Friday, December 14, 2012

Action Comics #15 - A Review

If there is any writer in comics capable of telling a story in five dimensions, it's Grant Morrison.  Okay, maybe it's a bit of an exaggeration to say that he tells the main story of Action Comics #15 in five dimensions.  Yet he does tell a story that is multifaceted, taking place at several points and several perspectives in time. 

The main portion of this tale is told by Superman's landlady, who it seems is actually a princess from The Fifth Dimension and is/was/will be aware of everything Clark Kent is/was/will be.  Meanwhile - or perhaps 'Previously' or even 'In The Future', a group of Superman's greatest enemies hunt him through multiple points in history.  And that's ignoring the greater cosmic threat that even now threatens multiple worlds at multiple points in space and time, including Krypton!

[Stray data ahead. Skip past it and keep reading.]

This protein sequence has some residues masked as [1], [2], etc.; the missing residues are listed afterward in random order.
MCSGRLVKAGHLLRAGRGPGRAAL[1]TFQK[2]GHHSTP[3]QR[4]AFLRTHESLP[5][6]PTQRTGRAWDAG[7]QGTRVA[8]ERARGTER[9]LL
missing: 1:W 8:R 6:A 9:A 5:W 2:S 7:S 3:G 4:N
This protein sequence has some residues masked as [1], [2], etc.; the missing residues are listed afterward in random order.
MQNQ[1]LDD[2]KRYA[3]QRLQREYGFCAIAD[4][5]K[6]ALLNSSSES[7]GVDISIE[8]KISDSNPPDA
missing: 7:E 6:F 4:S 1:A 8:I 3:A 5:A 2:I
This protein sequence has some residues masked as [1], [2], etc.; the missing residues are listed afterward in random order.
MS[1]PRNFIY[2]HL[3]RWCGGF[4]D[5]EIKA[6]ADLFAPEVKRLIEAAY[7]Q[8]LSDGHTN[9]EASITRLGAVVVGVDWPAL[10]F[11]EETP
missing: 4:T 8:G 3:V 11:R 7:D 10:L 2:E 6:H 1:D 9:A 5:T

Confusing?  No more than your average Doctor Who episode and this is just as enjoyable to those with the right mindset.

Easier to comprehend but no less enjoyable is the back-up story by Sholly Fisch.  This story tells the tale of one of the villains now hunting Superman.  More importantly, it tells the story of the hero who stopped him once before and even in death seems to be setting up the means for Superman to survive.  The hero?  Mister Mxyzptlk.

Fisch spins off of Morrison's conceit, keeping in line with the original portrayal of the character, that Mister Mxyzptlk isn't malicious.  He may annoy Superman with his antics but ultimately likes the Big Blue Boy Scout.  There's a bit of a retcon here, recasting Mister Mxyzptlk as a court wizard/jester for the King of the Fifth Dimension, who did what he did to Superman as a way of amusing his bored king and whose antics wound up winning him the heart of a princess.  It's a marvelous conceit and though the idea is a throwaway, it's one I'd love to see explored in a regular series. 

The artwork, as always, is top-notch.  Brad Walker and Rags Morales are formidable creators on their own.  Together, their work blends into a wonderful artistic alloy.  Chris Sprouse's cartoonishly stylized work in the back-up story is gleefully glorious and a joy to behold.  All in all, Action Comics continues to be one of the best values on the market and a darn good dead.

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